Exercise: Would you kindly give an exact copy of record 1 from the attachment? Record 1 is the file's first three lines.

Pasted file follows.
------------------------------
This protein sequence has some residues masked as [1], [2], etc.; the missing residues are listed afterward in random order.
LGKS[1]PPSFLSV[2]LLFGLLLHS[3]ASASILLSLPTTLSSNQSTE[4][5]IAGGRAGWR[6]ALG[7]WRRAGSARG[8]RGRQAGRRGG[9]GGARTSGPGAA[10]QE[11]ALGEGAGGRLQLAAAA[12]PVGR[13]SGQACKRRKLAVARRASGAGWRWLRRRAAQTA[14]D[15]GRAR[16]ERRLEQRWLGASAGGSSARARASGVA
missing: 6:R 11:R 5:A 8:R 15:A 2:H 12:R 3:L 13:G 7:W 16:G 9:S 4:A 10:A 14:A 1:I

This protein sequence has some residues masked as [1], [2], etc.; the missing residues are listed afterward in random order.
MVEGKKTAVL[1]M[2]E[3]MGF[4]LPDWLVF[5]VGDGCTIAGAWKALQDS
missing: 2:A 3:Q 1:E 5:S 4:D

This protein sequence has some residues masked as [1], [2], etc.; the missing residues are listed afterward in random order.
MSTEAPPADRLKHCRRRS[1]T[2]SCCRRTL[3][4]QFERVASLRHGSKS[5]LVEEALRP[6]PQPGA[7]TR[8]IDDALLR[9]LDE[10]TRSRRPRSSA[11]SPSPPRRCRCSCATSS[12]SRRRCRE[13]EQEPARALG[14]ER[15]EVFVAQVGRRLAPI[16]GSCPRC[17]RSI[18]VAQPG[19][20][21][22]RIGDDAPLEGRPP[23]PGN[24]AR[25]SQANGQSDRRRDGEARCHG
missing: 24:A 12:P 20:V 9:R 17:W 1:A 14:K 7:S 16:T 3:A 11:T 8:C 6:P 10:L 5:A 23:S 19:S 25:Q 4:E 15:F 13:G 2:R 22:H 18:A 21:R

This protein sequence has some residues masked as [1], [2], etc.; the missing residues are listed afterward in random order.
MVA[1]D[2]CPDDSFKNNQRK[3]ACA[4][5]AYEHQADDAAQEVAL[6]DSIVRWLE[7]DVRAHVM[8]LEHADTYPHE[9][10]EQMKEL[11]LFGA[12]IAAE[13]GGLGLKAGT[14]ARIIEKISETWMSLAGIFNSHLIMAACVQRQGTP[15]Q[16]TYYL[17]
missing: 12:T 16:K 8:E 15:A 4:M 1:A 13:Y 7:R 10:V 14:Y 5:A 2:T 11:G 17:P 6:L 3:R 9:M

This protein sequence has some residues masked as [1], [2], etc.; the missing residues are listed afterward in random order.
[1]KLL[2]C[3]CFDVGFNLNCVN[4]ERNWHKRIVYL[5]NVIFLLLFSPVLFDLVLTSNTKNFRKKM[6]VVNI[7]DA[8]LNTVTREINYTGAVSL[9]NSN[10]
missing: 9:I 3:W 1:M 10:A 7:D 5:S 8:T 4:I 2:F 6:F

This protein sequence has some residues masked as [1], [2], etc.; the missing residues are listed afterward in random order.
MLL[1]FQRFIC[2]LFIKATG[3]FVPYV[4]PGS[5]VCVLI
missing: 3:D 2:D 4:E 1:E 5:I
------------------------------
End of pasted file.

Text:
This protein sequence has some residues masked as [1], [2], etc.; the missing residues are listed afterward in random order.
LGKS[1]PPSFLSV[2]LLFGLLLHS[3]ASASILLSLPTTLSSNQSTE[4][5]IAGGRAGWR[6]ALG[7]WRRAGSARG[8]RGRQAGRRGG[9]GGARTSGPGAA[10]QE[11]ALGEGAGGRLQLAAAA[12]PVGR[13]SGQACKRRKLAVARRASGAGWRWLRRRAAQTA[14]D[15]GRAR[16]ERRLEQRWLGASAGGSSARARASGVA
missing: 6:R 11:R 5:A 8:R 15:A 2:H 12:R 3:L 13:G 7:W 16:G 9:S 4:A 10:A 14:A 1:I